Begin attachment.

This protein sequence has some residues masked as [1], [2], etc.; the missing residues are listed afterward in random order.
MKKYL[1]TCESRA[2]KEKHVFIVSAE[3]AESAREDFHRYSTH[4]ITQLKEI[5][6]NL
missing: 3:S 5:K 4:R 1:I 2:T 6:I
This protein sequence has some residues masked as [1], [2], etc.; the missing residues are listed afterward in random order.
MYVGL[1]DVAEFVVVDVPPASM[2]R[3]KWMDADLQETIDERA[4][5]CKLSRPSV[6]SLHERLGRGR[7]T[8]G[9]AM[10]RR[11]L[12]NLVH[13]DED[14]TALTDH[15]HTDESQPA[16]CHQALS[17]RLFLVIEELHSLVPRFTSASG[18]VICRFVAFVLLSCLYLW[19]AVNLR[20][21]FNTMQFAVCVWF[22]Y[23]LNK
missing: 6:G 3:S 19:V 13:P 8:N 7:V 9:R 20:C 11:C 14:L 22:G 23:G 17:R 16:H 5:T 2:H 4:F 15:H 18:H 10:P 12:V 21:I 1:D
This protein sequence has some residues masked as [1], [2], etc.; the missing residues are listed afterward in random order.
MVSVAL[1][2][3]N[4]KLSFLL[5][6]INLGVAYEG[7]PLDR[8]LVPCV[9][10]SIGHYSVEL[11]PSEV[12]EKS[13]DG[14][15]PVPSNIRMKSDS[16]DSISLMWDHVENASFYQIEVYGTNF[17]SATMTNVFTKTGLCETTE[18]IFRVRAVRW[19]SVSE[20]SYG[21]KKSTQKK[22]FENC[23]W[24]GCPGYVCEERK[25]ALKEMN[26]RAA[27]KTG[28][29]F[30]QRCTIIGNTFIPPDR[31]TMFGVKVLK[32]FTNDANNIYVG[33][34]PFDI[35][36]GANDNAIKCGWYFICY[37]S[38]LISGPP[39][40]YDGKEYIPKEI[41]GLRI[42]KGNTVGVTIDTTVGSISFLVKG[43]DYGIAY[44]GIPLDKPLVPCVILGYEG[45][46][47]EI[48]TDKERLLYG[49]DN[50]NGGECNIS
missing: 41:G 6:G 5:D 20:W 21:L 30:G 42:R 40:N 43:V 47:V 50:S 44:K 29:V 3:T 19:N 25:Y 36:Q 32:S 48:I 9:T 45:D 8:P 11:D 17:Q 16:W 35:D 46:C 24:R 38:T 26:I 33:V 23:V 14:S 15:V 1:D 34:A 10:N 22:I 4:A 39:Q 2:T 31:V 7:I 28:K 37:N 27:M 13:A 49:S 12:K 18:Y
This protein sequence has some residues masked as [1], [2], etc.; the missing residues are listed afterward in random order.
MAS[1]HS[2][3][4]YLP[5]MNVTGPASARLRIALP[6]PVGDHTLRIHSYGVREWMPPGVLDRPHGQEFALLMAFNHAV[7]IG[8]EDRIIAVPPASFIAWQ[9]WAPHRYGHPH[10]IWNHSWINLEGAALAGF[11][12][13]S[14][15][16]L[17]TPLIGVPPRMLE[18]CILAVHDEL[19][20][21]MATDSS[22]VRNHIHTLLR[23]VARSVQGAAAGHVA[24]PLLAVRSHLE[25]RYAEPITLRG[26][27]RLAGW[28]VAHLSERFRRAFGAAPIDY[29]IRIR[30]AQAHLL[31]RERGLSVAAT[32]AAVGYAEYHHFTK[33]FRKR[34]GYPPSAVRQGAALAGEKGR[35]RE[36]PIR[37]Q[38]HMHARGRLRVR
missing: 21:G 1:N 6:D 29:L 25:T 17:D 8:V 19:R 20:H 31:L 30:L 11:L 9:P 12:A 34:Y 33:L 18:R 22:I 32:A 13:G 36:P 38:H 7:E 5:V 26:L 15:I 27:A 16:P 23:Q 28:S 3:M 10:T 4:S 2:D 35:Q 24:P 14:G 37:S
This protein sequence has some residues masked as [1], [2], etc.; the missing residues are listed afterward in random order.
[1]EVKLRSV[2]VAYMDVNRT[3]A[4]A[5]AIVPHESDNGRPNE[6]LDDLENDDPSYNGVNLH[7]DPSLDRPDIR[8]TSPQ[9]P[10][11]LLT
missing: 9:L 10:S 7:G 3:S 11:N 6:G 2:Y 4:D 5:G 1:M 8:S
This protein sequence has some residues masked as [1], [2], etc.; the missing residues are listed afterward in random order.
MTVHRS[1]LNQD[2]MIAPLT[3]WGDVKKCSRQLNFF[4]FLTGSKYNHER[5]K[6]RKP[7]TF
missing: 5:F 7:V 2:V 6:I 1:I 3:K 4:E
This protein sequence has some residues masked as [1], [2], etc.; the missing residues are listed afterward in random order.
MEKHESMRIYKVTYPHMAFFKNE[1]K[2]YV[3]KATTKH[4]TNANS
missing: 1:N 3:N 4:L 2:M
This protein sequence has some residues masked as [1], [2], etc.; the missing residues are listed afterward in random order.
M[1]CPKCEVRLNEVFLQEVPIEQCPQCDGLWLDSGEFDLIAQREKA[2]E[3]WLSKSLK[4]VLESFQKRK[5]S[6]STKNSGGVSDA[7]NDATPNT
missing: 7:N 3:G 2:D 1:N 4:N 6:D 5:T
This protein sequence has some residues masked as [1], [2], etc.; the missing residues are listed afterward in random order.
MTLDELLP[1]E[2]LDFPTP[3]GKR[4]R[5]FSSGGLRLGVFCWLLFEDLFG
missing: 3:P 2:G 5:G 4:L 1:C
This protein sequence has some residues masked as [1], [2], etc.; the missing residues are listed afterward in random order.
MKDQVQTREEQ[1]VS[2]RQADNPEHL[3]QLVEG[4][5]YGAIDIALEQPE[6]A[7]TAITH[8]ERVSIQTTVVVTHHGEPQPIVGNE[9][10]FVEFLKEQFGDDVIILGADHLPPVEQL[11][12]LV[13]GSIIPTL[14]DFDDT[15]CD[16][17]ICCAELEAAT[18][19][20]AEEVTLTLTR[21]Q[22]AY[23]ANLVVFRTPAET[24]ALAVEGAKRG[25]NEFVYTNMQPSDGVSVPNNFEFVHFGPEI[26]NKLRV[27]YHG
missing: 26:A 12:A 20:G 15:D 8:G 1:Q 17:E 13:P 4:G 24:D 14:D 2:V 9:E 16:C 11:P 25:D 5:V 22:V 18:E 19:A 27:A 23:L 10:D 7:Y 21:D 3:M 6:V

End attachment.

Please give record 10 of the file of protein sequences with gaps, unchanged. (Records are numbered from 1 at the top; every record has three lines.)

This protein sequence has some residues masked as [1], [2], etc.; the missing residues are listed afterward in random order.
MKDQVQTREEQ[1]VS[2]RQADNPEHL[3]QLVEG[4][5]YGAIDIALEQPE[6]A[7]TAITH[8]ERVSIQTTVVVTHHGEPQPIVGNE[9][10]FVEFLKEQFGDDVIILGADHLPPVEQL[11][12]LV[13]GSIIPTL[14]DFDDT[15]CD[16][17]ICCAELEAAT[18][19][20]AEEVTLTLTR[21]Q[22]AY[23]ANLVVFRTPAET[24]ALAVEGAKRG[25]NEFVYTNMQPSDGVSVPNNFEFVHFGPEI[26]NKLRV[27]YHG
missing: 26:A 12:A 20:G 15:D 8:G 1:Q 17:E 13:P 4:G 24:D 14:D 2:V 9:E 16:C 11:P 25:D 5:V 22:V 18:E 19:A 27:A 23:L 10:D 7:Y 21:D 3:M 6:V